After a walkthrough on the first day the full team was together, the players were put through three consecutive days of full-pads, full-contact two-a-days and then began the fourth day with another live, full-pads session.

So from 8:30 a.m. on Day 1 until 11:30 a.m. on Day 4, the team was on the field for seven live full-contact practices.

That's roughly 18 hours of contact in the span of 75 hours.

“Ask Duce (Staley), ask any of the guys who were here that summer, they still talk about it," Pederson said "It was hard, it was tough. We hit a lot that first year. I think Coach was trying to send a message that we were going to be a physical football team.

"Obviously with the rule changes and the way the CBA is you can’t be that aggressive anymore, but it was tough. It did bring the team together. You learn to protect each other, you learn to practice and play fast. It definitely brought us together."

The rules have changed dramatically. At first, the NFL outlawed hitting in the afternoon practice, then eliminated pads in the afternoon practice, then eliminated the second practice entirely. An afternoon walkthrough is currently allowed, although the total time of both practices has to be less than four hours.

The current NFL collective bargaining agreement limits how often teams can hit during training camp, and Pederson — who worked under Reid as a player or assistant coach with the Eagles and Chiefs for a total of nine years — said he prefers as physical a camp as possible within the current rules.

"The two-a-days to start camp over a 3½-day period, obviously you can’t do that anymore," he said. "But at the same time, I can pick some spots and choose some days that we can go live.

"I don’t want to do it a ton in camp, but at the same time, guys have got to feel contact, they’ve got to feel the ground. You know, injuries are part of the game. Whether it’s in training camp or in the regular season, obviously you don’t like to see it, but at the same time we can be smart about it, protect each other and still be in pads and get the work done."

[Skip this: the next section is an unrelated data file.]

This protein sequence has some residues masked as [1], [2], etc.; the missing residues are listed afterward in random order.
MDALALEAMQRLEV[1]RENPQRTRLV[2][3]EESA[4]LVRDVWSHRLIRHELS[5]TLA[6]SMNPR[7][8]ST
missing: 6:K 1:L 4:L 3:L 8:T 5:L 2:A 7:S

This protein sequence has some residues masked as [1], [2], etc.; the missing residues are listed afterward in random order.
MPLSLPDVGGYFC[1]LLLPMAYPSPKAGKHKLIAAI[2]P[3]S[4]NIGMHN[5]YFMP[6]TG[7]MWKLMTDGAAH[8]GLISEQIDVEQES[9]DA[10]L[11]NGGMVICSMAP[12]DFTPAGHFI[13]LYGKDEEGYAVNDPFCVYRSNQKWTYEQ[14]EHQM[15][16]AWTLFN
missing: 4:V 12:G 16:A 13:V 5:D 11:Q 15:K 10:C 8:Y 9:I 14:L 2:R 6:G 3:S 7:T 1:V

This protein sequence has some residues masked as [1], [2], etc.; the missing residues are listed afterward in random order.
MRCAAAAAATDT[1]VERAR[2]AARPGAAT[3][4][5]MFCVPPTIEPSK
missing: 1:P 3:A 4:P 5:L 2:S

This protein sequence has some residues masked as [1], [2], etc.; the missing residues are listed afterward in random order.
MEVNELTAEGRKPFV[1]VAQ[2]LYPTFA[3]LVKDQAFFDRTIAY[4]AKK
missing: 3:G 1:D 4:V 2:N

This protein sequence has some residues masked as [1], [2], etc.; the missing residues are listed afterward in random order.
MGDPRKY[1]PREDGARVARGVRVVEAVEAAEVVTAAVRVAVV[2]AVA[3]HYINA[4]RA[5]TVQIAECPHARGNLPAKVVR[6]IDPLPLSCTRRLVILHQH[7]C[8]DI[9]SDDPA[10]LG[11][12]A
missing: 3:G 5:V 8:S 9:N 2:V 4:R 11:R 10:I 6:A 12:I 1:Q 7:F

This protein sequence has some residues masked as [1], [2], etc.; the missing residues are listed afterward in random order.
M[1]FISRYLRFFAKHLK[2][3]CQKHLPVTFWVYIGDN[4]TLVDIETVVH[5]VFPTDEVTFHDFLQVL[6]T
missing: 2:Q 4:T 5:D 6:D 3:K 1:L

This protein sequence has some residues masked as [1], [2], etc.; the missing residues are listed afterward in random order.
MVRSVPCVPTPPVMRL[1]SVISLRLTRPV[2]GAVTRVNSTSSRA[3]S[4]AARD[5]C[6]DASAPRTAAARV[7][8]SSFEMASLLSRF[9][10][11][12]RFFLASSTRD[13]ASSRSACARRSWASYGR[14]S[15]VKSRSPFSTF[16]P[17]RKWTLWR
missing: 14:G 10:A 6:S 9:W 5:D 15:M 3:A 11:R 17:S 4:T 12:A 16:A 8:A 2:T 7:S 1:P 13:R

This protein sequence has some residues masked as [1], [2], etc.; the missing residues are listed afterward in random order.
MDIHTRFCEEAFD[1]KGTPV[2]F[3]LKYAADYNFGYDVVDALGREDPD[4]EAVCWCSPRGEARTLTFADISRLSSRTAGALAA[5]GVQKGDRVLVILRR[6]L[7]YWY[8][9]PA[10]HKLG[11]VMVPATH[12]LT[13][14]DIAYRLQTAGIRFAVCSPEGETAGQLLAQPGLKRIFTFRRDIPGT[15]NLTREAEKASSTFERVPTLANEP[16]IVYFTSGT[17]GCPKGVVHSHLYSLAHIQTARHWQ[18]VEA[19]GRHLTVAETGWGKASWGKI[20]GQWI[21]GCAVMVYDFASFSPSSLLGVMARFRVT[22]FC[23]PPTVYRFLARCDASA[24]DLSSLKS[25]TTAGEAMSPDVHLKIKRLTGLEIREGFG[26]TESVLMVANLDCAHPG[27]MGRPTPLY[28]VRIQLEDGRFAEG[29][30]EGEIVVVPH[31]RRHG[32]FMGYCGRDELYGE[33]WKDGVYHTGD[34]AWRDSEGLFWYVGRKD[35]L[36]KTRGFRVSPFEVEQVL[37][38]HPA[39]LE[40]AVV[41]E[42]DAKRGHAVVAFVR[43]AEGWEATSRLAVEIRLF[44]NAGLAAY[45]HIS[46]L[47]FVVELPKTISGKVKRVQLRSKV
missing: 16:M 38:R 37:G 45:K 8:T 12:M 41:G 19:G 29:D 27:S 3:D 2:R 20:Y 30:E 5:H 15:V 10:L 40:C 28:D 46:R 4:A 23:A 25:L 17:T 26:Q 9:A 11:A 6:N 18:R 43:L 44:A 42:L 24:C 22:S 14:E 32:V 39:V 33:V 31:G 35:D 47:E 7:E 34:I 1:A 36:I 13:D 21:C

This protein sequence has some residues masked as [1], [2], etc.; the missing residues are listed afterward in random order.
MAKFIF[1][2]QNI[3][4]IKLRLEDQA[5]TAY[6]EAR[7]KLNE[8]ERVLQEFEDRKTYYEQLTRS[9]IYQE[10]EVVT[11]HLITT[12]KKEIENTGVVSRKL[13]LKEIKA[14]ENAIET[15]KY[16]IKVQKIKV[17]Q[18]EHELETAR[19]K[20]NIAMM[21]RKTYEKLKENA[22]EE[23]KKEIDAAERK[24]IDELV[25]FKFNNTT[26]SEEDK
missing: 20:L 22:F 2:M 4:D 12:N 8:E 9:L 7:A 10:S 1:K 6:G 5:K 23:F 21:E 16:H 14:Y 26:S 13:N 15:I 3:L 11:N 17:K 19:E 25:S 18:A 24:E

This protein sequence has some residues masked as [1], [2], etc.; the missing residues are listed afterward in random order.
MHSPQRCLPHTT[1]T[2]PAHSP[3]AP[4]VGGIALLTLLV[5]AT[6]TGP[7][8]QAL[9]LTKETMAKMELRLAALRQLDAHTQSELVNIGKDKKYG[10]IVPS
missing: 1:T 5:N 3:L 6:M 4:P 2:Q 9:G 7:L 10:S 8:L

Pederson's 2017 camp gets underway Monday at the NovaCare Complex with rookies, quarterbacks and veterans who finished 2016 on Injured Reserve. The full team will be on the field for the first time Thursday.

We saw last year that Pederson's practices are dramatically more physical than those of Chip Kelly, who didn't believe in tackling to the ground at all.

“I think (practices vary depending on) the philosophy of each head coach around the league," Pederson said. "I just feel like this is what works for us.

"You’ve got to play in pads so might as well put them on and use them. Just getting the soreness out. You’ve just got to get used to hitting. It’s a physical game. You’ve got to learn how to tackle properly. Running backs have to learn how to get hit and protect the football, so I think it’s important to continue to have that.

"I do think there’s a fine line. Don’t get me wrong. You don’t go over the top with it. Plus, you’re only down to one practice a day right now.

"But I think you can maintain that physicality and you can maintain that hitting in camp and just be smart about it. It doesn’t have to be live every single day."

Pederson said there will be three live tackling days during camp this summer, the same as last year.

"I feel like it's important that the guys hit," he said. "It's a physical game, and it's hard sometimes just to show up on game day and just put the pads on and go hit if you haven't at least prepped them for it.

"Three live days, I think, is plenty. I think two of them are before Green Bay (preseason opener on Aug. 10) and one of them is after Green Bay, so it kind of … gets them into that physical mentality that you want, especially early in training camp."

Pederson also said he won't hesitate to make changes as camp continues depending on how he sees the players responding to the daily workload.

“If we need to increase it, we’ll increase it, if we need to back it down, we’ll back it down," he said. "I’m not naive. You stay in-tune with how they’re doing and adjust it however you need to."